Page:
We're just one week into 2014 and although I never make New Year's resolutions, a new year automatically means time for setting goals and making positive changes.
Aren't there always a few things you've been thinking about doing for a while, but have never really acted upon? Isn't it true that there's no better time than the present?
New year or not, for me the time has come to make some very small but significant changes. Nothing too hard or challenging for me though. I am simply taking one small step at a time.
On Facebook especially, but also within our community, I've seen a growing move towards buying locally produced goods and services. Have you noticed that there are markets all around Tauranga and the Mount now? It's where locals buy and sell fresh produce, original art, and handmade, upcycled or recycled products. I've been to them all and have found the atmosphere awesome.
I moved to Greerton a month or so ago, and I've discovered that it has some really great shops, quality eateries, and a very friendly community. I walk to Greerton Village from my place, which only takes around 10 minutes, and as long as I don't pay twice as much for what I'm buying, which I don't, I'll happily avoid the chain stores and supermarkets.
I enjoy that I get to know my new neighbourhood this way. The local shop keepers always have time for a chat, the products on the shelves are fresh and often unique, and I particularly like that I'm now doing my bit to help keep jobs and dollars within my own community. It gives me warm fuzzies.
Another thing I've wanted to do for a while but never bothered with until today is bike to work.
Moving away from hilly Welcome Bay and into flat Greerton has certainly made this easier to do. I am quite unfit but it really was an easy ride this morning, which made me feel refreshed and energetic.
There's only one thing I don't like about riding my bike and that's wearing a helmet. As you may have figured out from looking at my photo, I have a lot of thick curly hair and that means my head gets really hot and itchy when wearing a helmet. I am so tempted to yank that damn thing off around the half way mark, but I'm putting up with the annoyance. It's like a friend of mine from Christchurch said on Facebook the other day: "Anybody who has had, or knows anybody that has had a brain injury would consider 'helmet hair' a small price to pay for an intact brain."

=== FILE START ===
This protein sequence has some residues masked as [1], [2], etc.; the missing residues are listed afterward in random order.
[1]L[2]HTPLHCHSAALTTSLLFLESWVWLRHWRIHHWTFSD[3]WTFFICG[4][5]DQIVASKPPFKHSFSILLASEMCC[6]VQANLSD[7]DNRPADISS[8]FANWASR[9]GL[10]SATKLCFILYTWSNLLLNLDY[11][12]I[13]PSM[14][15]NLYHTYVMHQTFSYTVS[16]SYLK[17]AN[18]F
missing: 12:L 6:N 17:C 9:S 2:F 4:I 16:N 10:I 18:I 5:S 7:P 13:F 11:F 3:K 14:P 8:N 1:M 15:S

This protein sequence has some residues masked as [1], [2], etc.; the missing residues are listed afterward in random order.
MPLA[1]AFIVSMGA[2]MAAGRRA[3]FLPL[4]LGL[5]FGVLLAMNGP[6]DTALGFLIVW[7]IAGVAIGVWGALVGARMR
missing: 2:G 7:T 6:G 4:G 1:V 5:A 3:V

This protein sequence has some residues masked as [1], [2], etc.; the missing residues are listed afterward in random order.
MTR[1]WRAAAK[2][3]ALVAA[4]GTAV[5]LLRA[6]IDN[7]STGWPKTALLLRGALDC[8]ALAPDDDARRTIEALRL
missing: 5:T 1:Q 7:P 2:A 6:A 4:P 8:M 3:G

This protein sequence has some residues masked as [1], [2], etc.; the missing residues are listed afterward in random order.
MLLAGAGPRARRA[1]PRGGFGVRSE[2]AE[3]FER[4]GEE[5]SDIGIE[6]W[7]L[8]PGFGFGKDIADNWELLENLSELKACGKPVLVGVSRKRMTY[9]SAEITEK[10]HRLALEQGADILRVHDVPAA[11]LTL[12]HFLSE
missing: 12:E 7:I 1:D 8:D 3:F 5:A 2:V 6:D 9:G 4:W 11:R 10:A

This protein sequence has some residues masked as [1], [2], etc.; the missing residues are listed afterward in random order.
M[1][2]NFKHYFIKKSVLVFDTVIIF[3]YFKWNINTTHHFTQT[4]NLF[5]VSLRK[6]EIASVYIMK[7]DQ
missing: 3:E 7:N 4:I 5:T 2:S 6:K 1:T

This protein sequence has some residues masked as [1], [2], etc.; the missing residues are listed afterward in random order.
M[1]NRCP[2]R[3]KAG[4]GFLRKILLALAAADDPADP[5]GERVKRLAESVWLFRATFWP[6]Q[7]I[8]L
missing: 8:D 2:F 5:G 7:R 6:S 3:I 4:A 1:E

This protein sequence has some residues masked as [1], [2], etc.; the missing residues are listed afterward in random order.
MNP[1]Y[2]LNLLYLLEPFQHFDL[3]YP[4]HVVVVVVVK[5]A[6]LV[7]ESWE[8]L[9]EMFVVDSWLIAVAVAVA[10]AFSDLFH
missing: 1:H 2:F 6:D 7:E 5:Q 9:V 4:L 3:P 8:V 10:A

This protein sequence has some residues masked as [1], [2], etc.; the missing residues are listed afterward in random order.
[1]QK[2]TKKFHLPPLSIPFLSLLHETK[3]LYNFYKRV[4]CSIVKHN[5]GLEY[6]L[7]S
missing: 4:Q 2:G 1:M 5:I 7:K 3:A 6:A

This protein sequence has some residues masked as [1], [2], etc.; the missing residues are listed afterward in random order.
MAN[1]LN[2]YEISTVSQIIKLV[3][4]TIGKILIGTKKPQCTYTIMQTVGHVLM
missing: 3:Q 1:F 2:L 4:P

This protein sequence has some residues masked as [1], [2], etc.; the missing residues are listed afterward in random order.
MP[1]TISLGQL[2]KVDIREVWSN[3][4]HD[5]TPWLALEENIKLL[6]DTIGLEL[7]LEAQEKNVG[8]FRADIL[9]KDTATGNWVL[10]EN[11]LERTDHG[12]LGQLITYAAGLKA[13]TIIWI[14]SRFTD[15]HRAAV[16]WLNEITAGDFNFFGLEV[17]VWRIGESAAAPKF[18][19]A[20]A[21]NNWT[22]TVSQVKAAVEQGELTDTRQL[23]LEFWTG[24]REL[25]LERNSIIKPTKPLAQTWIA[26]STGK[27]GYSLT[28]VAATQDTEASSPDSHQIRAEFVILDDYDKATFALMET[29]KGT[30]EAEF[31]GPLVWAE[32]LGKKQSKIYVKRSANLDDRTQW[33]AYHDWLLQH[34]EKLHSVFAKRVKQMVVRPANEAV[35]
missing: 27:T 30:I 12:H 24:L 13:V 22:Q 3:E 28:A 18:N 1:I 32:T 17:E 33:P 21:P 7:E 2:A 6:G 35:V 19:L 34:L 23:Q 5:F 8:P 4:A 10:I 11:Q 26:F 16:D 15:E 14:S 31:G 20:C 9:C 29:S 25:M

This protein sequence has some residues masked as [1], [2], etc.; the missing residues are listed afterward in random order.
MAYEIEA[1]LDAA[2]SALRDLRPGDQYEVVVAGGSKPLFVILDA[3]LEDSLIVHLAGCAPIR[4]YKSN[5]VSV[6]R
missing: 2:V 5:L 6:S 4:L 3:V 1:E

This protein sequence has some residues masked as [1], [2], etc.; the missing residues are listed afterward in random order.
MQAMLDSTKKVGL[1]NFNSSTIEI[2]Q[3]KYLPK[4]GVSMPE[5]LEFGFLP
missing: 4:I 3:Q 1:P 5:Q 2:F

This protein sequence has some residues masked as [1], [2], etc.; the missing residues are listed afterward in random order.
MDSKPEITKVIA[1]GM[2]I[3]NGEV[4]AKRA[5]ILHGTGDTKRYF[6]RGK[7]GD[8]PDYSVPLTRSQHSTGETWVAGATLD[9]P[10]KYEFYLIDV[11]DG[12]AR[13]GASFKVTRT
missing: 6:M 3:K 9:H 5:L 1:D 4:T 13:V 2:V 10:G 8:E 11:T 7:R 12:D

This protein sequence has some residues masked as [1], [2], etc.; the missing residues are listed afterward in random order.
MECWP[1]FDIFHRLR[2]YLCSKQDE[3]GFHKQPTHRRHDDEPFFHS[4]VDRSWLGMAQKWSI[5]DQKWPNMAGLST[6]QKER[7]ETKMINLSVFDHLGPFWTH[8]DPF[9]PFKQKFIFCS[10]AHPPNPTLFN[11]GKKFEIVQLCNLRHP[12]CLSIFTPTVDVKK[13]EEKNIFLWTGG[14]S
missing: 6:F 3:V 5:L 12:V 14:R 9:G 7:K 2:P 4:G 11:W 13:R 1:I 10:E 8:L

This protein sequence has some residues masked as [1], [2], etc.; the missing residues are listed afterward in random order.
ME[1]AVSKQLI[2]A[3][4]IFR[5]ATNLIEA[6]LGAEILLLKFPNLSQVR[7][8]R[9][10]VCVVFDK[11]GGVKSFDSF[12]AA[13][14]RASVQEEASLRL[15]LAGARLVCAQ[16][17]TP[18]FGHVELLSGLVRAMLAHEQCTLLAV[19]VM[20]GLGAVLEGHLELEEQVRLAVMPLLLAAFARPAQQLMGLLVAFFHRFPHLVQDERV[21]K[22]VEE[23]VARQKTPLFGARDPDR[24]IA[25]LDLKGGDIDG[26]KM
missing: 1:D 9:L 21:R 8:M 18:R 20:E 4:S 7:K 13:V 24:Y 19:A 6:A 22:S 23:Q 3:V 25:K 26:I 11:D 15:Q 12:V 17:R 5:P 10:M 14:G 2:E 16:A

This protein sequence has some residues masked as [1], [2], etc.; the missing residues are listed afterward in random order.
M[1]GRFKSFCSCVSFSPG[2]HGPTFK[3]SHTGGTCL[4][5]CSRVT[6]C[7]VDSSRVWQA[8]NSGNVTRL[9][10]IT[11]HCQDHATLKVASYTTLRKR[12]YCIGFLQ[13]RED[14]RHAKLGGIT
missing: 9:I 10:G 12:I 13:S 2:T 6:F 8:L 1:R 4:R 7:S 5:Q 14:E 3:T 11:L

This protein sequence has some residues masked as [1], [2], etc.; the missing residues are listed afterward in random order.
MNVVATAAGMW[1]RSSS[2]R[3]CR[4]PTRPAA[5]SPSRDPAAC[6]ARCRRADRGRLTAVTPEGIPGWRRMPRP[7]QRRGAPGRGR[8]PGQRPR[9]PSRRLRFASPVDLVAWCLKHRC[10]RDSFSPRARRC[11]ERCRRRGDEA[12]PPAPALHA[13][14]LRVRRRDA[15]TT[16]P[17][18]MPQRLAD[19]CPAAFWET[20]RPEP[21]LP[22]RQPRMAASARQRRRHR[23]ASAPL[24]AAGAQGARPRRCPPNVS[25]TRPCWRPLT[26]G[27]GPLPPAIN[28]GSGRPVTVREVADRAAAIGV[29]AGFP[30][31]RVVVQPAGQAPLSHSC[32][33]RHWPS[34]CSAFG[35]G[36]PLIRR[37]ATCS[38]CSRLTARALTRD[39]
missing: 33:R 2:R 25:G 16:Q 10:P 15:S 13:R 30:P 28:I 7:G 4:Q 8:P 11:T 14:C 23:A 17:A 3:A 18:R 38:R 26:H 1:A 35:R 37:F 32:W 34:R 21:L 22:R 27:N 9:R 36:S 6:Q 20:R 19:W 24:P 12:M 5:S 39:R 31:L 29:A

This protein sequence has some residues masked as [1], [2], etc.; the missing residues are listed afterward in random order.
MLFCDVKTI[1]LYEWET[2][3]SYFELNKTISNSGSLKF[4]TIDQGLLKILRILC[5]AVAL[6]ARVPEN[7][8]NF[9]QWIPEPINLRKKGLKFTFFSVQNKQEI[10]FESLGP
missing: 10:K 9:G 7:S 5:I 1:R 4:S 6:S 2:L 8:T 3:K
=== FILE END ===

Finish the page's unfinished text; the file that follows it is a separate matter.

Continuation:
I know that helmets don't ensure a miracle when you get knocked off your bike, but they do offer some protection and that's better than nothing.
I did see that most of the people who cycle in Mount Maunganui don't bother with them, and that's locals and visitors alike.
The Bay of Plenty Times had a few stories and an editorial about this topic in the past week or so.
The most recent one was published online on Monday, and it explained that police officers will be cracking down on people cycling without helmets this week. It's called Operation Skid Lid, which made me laugh, and it means police will target all cyclists who don't wear safety approved head gear and slap them with a $55 infringement. I'd rather have a hot and itchy head, give a better example to our children, and be relatively safe.
It's always amusing to read how drivers and cyclists have a go at each other on news websites and online forums. One of the comments on the Operation Skid Lid story on bayofplentytimes.co.nz read: "Well done Western Bay Police. If it's good enough for motorcyclists it's good enough for push bikes. I would also like to see better enforcement of the riding on footpaths and two abreast. Why do Tauranga cyclists think that cycleways are for everybody but them? Why do they think the road rules are for everybody else and not them? Cyclists should also learn to keep their head up and anticipate what might happen next as all good car drivers do. Head down and doing 40KPH is a recipe for disaster."
I think that if we would just consider each other a little more, there shouldn't be any issues.
When riding my bike around town I stay to the left, use cycle lanes, I don't bike on footpaths, and I use hand signals and make eye contact in a bid to communicate with people behind the wheel. But if you'd ask me if I feel safe biking on our roads, I'd have to say no. Helmet or no helmet, the chances of getting knocked off are pretty high for any cyclist. There are many crazy drivers on Tauranga roads.
By the way, my reasons to bike to work and walk to the shops are not motivated by an urge to lose weight (as I'm munching on a piece of chocolate cake while writing this). Neither do I feel a real need to get fit, save money, or reduce my carbon footprint.
I do have a nice bike which is otherwise gathering dust underneath the house and I enjoy a nice walk from time to time. I must admit that the benefits mentioned above are nice extras. I think I'll keep it up.